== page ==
But religion also comes to certain answers, because religion is also experimentation. Science experiments with the object, religion experiments with the subject, but both are experimentations and both depend on experiment. Between these two is philosophy – just pure thinking, abstract thinking, with no experiment. You can go on, you can go on, but you reach nowhere. Abstract thinking, speculative thinking, is thinking ad infinitum. You can enjoy, you can enjoy the journey, but there is no goal.
Religion and science are similar in a way – both believe in experiment. Religious experiment is of course deeper than scientific, because in science the experimenter himself is not involved. He is working with tools, working with things, working with objects; he remains aloof, he remains out of the experiment. Religion is a deeper science, because the experimenter himself becomes the experiment. There are no tools which are apart from him, no objects which are outside him. He is both – his tools, his objects, his method; he is everything. And he has to work upon himself.
It is arduous. Because you are involved, it is arduous. And because you are involved, the experiment will become experience. In science, the experiment will remain an experiment will remain an experiment. The scientist will not be touched by it, will not be transformed by it. The scientist will remain the same. But in religion, passing through the experiment, you will be a different man altogether. You cannot come out the same; you are bound to change. That’s why religious experiment becomes experience.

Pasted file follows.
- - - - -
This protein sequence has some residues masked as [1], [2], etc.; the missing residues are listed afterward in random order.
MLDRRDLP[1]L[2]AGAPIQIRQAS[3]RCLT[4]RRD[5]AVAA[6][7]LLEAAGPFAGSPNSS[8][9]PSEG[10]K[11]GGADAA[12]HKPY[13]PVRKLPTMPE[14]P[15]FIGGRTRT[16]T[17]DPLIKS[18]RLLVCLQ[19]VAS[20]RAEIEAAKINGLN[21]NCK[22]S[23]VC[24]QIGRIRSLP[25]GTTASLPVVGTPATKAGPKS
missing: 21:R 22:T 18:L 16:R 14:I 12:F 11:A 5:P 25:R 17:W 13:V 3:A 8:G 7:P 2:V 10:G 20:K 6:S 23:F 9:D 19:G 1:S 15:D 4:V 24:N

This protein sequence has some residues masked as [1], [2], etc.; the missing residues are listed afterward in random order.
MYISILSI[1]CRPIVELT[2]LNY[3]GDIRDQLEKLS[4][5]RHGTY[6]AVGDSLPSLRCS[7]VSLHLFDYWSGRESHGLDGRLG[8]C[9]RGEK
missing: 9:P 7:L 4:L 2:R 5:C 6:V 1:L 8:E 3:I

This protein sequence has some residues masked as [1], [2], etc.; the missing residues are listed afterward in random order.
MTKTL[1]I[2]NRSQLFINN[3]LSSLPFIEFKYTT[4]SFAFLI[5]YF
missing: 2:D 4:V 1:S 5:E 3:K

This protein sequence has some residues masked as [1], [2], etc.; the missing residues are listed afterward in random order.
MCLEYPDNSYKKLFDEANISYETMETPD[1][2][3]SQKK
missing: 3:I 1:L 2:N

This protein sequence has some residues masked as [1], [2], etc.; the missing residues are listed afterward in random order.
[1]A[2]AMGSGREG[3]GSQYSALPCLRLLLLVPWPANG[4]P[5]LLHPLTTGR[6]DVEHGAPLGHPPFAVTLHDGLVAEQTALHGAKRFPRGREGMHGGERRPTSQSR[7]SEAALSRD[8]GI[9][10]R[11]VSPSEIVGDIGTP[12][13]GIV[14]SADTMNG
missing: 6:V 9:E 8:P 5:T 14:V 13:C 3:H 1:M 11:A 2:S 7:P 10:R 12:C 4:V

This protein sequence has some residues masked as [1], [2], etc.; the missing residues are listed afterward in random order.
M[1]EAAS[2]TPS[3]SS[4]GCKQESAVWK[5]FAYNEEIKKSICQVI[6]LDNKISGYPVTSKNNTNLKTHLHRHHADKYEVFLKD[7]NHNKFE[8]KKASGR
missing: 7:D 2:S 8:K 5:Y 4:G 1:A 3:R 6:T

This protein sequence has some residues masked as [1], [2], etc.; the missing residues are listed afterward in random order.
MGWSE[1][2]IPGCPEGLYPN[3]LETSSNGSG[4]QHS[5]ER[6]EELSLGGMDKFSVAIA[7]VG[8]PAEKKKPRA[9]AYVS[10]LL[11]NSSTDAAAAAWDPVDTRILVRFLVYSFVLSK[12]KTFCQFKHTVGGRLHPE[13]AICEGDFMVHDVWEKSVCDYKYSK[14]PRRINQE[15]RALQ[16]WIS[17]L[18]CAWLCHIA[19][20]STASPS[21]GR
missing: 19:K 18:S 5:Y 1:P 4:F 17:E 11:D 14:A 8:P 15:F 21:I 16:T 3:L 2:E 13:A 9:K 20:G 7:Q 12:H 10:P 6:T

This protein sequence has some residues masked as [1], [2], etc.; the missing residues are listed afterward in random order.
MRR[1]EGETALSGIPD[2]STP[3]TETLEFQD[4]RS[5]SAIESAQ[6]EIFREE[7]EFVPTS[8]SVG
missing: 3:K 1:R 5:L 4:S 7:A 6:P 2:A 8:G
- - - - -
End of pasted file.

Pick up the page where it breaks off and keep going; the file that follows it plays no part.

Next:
Remember this: you can go on thinking about godliness, about soul, about the other world, and you may make believe that you know something about godliness just by thinking “about.” That will be false. You cannot know anything about godliness – the word about is absurd. You can know godliness, but you cannot know “about” – that “about” creates philosophy.
How can you know about godliness? Or, for example, how can you know about love? You can know love, you cannot about love, because “about” means someone else knows and you believe in his knowledge. You collect and gather opinions. You say, “I know something about godliness.” All knowledge which is “about” is false, dangerous, because you can be deluded by it.
You can know godliness, you can know love, you can know yourself, but forget that “about.” That “about” is philosophy. The Upanishads say something, the Vedas say something, the Bible says something, the Koran says something, but for you, all that will become “about.” Unless it becomes your experience it is futile, wasted.
This point must go deep within you, because you can go on thinking, and the mind is such that you can start thinking about meditation. You can make anything an object for meditation, for thinking. Even about meditation you can think, and you can go on thinking about it – nothing will happen.
I am talking about so many methods. There is a danger: you may start thinking about these methods, you may become knowledgeable. That won’t do, that is of no use. Not only is it of no use, it is dangerous – because meditation is experience, knowing “about” is worthless.